film / tv / substack / social media / lists / web / celeb / pajiba love / misc / about / cbr
film / tv / substack / web / celeb

strangers-chapter-1-new-poster.jpg

Hopefully 'The Strangers' Trilogy is Better Than a Sum of Its Parts

By Lindsay Traves | Film | May 16, 2024 |

By Lindsay Traves | Film | May 16, 2024 |


strangers-chapter-1-new-poster.jpg

2008’s The Strangers is the kind of smash hit fans dream of. There was no reliance on a previous baddie, no over-the-top setup, just a stellar cast, a crafty creative, and a premise bent on haunting even the most confident of horror aficionados. A couple at a vacation home is terrorized by some slash-happy killers whose only motivation is “you were home.” Its less successful follow-up expands on the idea somewhat, adding a bit more action but mostly committing to the idea that these are random killings, a premise that makes the title so special. Capitalizing off the success and with a new release strategy comes The Strangers: Chapter 1, a loose retelling to set up a fresh trilogy with shared DNA. While this newest take on the slasher is ultimately a fun ride, it erases the spirit of the original movie’s fear of random faceless strangers in favor of creating a rural slasher.

In the same vein as some other predecessors, and less like the MCU and more like Fear Street, this story is built as a trilogy, all films created at once being released in rapid succession. The difference between this trio and Fear Street is that the latter was dropped on a streaming service most of us already have access to, and this is asking us to buy a theater ticket. Will audiences be ready and willing to line up for round two after what the first one delivers? I’d venture it’ll depend more on the intrigue of the unexplained plot threads than on the quality of the movie alone.

Madelaine Petsch and Froy Gutierrez lead as Maya and Ryan, a loving couple on their way to explore a job prospect for Maya. On their journey through America, the hungry duo stops by a small-town diner where they’re confronted with the judgmental gaze of salt-of-the-earth townsfolk. Trying to get back on the road, they discover their car isn’t working and they’re gently forced to leave it with the nearby mechanic and spend the night at a local rental. Trying to settle into the remote home, the pair has minor inconveniences leading them to separate and soon find themselves being tormented by a trio of masked assailants. Much like its inspiration, the two are teased and tortured by masked slashers who’ve invaded this rental home, the film working to catch these new characters up to speed with the original features as a means of sending the lead off into a trilogy.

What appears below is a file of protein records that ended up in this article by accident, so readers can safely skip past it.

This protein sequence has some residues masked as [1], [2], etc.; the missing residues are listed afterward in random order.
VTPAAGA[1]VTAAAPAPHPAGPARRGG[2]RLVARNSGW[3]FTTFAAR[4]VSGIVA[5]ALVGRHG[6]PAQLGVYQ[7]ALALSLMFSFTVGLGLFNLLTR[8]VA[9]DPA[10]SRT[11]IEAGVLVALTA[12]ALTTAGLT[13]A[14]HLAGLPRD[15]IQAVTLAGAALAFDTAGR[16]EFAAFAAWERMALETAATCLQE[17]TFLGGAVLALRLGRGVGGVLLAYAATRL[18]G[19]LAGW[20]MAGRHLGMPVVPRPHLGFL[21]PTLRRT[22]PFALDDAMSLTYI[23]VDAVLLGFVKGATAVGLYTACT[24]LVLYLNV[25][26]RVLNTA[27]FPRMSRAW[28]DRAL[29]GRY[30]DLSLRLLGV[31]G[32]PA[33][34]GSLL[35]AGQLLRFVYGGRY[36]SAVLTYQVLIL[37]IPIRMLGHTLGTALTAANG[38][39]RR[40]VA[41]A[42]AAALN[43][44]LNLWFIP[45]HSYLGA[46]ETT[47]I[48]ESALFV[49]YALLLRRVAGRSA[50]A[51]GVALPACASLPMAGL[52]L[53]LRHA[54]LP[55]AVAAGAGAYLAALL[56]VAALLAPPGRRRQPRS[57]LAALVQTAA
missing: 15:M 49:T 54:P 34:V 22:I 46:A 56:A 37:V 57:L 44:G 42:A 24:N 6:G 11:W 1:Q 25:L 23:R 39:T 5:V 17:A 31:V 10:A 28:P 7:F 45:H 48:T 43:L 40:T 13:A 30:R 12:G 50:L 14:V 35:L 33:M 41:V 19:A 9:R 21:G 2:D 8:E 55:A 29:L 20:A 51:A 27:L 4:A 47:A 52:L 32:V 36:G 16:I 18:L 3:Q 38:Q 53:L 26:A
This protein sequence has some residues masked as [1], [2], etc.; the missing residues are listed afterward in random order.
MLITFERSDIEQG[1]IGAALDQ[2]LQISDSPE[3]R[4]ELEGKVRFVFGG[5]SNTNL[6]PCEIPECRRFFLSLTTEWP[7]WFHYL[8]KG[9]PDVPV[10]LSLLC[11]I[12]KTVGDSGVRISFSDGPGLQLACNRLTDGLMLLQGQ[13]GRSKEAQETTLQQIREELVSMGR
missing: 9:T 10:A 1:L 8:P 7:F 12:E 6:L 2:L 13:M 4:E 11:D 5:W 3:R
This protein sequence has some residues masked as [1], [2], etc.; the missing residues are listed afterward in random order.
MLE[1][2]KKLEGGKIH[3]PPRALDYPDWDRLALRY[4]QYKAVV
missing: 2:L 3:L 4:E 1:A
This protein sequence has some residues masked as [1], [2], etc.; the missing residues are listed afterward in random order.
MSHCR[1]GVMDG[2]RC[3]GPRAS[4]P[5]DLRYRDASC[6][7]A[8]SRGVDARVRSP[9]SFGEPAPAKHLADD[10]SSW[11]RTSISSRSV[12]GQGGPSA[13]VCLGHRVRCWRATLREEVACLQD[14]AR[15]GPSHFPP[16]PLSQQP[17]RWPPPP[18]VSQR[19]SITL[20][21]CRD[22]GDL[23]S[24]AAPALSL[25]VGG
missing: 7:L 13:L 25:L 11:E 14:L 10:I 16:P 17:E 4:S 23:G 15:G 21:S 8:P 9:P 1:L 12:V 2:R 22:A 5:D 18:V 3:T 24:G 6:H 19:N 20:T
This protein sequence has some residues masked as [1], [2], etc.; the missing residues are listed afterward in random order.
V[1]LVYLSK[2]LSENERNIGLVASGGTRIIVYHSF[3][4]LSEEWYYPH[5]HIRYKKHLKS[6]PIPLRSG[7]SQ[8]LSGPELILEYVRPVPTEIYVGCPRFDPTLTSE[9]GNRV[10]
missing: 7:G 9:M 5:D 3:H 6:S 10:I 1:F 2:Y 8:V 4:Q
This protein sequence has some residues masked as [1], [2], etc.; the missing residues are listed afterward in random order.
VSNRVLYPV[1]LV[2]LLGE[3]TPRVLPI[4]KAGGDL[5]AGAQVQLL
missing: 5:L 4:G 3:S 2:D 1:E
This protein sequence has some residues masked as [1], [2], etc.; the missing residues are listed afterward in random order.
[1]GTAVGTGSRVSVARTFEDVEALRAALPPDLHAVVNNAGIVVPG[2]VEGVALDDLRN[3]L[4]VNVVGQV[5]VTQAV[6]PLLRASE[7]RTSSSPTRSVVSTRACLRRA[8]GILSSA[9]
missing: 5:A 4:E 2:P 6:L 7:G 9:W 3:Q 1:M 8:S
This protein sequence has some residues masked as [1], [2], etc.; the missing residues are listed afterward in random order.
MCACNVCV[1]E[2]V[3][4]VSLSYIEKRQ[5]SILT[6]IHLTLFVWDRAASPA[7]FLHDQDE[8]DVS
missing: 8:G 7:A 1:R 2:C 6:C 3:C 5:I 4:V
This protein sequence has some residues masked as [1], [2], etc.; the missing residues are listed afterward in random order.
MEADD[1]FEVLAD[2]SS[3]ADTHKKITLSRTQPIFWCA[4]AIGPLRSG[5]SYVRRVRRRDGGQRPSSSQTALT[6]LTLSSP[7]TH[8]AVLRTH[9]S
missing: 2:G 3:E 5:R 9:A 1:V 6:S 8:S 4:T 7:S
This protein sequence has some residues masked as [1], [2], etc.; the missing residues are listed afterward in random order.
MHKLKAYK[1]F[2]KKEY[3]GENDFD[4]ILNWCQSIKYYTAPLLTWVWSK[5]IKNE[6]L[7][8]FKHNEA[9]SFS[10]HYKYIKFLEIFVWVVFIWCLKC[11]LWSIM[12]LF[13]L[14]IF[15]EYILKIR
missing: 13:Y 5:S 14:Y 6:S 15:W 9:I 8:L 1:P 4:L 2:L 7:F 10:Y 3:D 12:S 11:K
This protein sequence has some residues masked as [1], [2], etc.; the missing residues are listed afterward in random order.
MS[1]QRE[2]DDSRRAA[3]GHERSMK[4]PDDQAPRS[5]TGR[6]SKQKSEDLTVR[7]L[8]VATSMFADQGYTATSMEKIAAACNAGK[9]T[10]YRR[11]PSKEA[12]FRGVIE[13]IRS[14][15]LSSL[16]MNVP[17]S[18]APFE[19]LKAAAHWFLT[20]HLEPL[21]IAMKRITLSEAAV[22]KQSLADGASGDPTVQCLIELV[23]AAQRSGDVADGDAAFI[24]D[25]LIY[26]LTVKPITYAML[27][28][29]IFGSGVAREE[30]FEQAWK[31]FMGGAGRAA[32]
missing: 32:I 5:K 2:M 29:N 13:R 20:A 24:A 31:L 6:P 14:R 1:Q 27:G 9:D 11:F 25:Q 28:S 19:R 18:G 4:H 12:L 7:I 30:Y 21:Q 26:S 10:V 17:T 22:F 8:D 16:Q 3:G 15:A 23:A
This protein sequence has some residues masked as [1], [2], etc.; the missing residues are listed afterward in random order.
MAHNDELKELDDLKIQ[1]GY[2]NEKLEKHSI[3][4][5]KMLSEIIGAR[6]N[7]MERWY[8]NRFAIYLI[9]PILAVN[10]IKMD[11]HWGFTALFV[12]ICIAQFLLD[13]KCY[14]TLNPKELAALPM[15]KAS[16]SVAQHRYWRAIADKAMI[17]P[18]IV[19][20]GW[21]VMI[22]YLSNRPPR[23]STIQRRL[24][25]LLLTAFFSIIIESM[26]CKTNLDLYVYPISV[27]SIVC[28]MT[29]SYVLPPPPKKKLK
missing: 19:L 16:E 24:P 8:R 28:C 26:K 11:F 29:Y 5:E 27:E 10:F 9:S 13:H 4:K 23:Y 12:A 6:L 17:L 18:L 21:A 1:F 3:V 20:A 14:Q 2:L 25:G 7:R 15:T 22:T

With intention, there is a lot of similarity between the original and this film: a couple discussing marriage, a mysterious home, and someone asking for “Tamara,” an excuse to get the man out of the house and into town, and of course, those three creepy masks. But that doesn’t make this a complete rehash so much as a very intentional attempt at changing up the original to catch it up to the intentions of the trilogy. In this story, it’s not a couple at a tumultuous time visiting a known home surrounded by random strangers, it’s a couple very much in love, renting a spooky home after an uncomfortable run-in with middle-American townspeople. It becomes less a cohort of its innovative source material and more of a rural slasher reminiscent of a franchise installment in Wrong Turn, The Texas Chain Saw Massacre, or even House of Wax. But that’s not necessarily a bad thing, and shedding that criticism, we can still look at this film on its own merits- as a mid-tier but well-shot slasher filled with some of the dumbest characters of the decade.

This trilogy wants us to fall in love with Maya so it takes time to paint her as a positive light you can’t help but root for. Managing her paranoid boyfriend is part of that, which all leads up to Maya and Ryan making decisions frustrating even to an undiscerning viewer. Would most of us insist on calling AAA, a tow truck, or sleeping standing up in the mechanic’s office? I’d think so. But if we did concede and decide to spend time in some wide-open hunter’s home, I’d like to hope none of us would get drunk, high, dance pants-less, and take a shower after experiencing a menacing person rapping on the door then sending our boyfriend out into the night on a motorcycle he found outside. There’s little merit in listing all the poor decisions the duo makes, but sufficient to point out that they’re so frustrating that it becomes difficult to remain bought into the story.

The Strangers: Chapter 1 has two important jobs: it has to set up and sell a trilogy and be a solid horror flick. It does the former much better than it does the latter and leaves us to wonder whether that will pay off. Though it sinks by crafting an ordinary rural slasher story, it swims by shooting a gorgeous-looking movie with crafty mirror scares (and a few too many money shots of the killers begging to be on feeds). It sprinkles in enough to beg you to come back for more (what’s with that church? Was that Richard Brake? What team is Eden on?), but it shows its under-confidence with a lackluster mid-credits scene to tease what’s coming and by denying its audience even the smallest of reveals. It remains to be seen whether the next two installments will be worth the cost of entry, and I’m for now caught between admiring this bold release strategy and the interesting story-telling ability it affords and wondering if we’re pumping out a trilogy under a banner that doesn’t allow for it.

The Strangers: Chapter 1 hits theaters May 17, 2024